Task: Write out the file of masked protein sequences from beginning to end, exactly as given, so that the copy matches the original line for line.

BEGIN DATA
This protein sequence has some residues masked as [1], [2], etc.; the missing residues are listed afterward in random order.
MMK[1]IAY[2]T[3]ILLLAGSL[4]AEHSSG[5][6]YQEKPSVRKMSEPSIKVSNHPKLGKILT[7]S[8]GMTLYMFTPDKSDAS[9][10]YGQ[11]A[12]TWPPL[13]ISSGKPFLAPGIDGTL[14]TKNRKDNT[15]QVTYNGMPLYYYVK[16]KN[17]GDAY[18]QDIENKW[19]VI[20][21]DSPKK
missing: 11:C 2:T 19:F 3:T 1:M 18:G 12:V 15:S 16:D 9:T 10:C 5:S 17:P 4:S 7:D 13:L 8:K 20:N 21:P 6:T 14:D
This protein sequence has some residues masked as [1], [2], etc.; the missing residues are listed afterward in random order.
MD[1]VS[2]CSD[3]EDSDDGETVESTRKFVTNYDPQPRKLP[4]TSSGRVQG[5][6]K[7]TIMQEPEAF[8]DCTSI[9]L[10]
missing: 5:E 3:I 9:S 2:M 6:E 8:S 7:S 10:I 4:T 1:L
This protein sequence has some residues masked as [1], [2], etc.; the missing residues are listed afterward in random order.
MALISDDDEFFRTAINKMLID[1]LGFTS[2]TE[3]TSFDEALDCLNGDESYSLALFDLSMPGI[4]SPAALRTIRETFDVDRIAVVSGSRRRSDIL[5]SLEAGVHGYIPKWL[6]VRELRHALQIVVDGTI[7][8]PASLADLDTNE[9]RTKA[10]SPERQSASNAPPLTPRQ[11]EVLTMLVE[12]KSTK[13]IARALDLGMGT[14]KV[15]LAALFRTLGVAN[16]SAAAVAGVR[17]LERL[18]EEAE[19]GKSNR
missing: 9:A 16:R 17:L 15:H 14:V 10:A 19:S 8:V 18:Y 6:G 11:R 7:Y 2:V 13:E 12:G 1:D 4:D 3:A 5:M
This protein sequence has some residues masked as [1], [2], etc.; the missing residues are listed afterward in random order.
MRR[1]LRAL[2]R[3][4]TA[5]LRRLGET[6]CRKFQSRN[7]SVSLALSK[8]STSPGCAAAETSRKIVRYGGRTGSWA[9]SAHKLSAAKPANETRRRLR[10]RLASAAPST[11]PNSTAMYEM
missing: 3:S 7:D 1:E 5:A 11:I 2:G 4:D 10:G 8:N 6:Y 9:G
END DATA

This protein sequence has some residues masked as [1], [2], etc.; the missing residues are listed afterward in random order.
MMK[1]IAY[2]T[3]ILLLAGSL[4]AEHSSG[5][6]YQEKPSVRKMSEPSIKVSNHPKLGKILT[7]S[8]GMTLYMFTPDKSDAS[9][10]YGQ[11]A[12]TWPPL[13]ISSGKPFLAPGIDGTL[14]TKNRKDNT[15]QVTYNGMPLYYYVK[16]KN[17]GDAY[18]QDIENKW[19]VI[20][21]DSPKK
missing: 11:C 2:T 19:F 3:T 1:M 18:G 12:V 15:S 16:D 9:T 10:C 5:S 17:P 4:S 7:D 13:L 8:K 20:N 21:P 6:T 14:D
This protein sequence has some residues masked as [1], [2], etc.; the missing residues are listed afterward in random order.
MD[1]VS[2]CSD[3]EDSDDGETVESTRKFVTNYDPQPRKLP[4]TSSGRVQG[5][6]K[7]TIMQEPEAF[8]DCTSI[9]L[10]
missing: 5:E 3:I 9:S 2:M 6:E 8:S 7:S 10:I 4:T 1:L
This protein sequence has some residues masked as [1], [2], etc.; the missing residues are listed afterward in random order.
MALISDDDEFFRTAINKMLID[1]LGFTS[2]TE[3]TSFDEALDCLNGDESYSLALFDLSMPGI[4]SPAALRTIRETFDVDRIAVVSGSRRRSDIL[5]SLEAGVHGYIPKWL[6]VRELRHALQIVVDGTI[7][8]PASLADLDTNE[9]RTKA[10]SPERQSASNAPPLTPRQ[11]EVLTMLVE[12]KSTK[13]IARALDLGMGT[14]KV[15]LAALFRTLGVAN[16]SAAAVAGVR[17]LERL[18]EEAE[19]GKSNR
missing: 9:A 16:R 17:L 15:H 14:V 10:A 19:S 8:V 18:Y 6:G 11:R 7:Y 2:V 13:E 12:G 1:D 4:D 3:A 5:M
This protein sequence has some residues masked as [1], [2], etc.; the missing residues are listed afterward in random order.
MRR[1]LRAL[2]R[3][4]TA[5]LRRLGET[6]CRKFQSRN[7]SVSLALSK[8]STSPGCAAAETSRKIVRYGGRTGSWA[9]SAHKLSAAKPANETRRRLR[10]RLASAAPST[11]PNSTAMYEM
missing: 3:S 7:D 1:E 5:A 11:I 2:G 4:D 10:G 8:N 6:Y 9:G